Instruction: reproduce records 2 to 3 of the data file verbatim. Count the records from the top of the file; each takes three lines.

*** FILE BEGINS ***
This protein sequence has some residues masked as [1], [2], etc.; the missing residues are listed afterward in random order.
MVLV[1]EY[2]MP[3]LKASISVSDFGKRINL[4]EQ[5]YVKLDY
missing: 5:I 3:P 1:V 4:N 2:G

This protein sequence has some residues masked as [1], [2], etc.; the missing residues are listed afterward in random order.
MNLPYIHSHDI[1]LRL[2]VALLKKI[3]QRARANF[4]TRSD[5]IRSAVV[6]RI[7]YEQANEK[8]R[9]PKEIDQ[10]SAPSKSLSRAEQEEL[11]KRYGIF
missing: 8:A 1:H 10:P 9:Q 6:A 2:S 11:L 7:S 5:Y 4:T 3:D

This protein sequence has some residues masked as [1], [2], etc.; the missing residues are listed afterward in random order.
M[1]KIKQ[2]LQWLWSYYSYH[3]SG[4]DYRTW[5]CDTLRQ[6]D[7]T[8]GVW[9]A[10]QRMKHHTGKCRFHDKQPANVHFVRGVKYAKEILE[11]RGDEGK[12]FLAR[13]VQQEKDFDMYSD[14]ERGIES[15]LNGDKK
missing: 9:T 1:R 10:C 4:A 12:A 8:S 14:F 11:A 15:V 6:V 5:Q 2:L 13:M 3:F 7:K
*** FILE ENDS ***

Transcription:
This protein sequence has some residues masked as [1], [2], etc.; the missing residues are listed afterward in random order.
MNLPYIHSHDI[1]LRL[2]VALLKKI[3]QRARANF[4]TRSD[5]IRSAVV[6]RI[7]YEQANEK[8]R[9]PKEIDQ[10]SAPSKSLSRAEQEEL[11]KRYGIF
missing: 8:A 1:H 10:P 9:Q 6:A 2:S 11:L 7:S 5:Y 4:T 3:D

This protein sequence has some residues masked as [1], [2], etc.; the missing residues are listed afterward in random order.
M[1]KIKQ[2]LQWLWSYYSYH[3]SG[4]DYRTW[5]CDTLRQ[6]D[7]T[8]GVW[9]A[10]QRMKHHTGKCRFHDKQPANVHFVRGVKYAKEILE[11]RGDEGK[12]FLAR[13]VQQEKDFDMYSD[14]ERGIES[15]LNGDKK
missing: 9:T 1:R 10:C 4:A 12:A 8:S 14:F 11:A 15:V 6:V 5:Q 2:L 13:M 3:F 7:K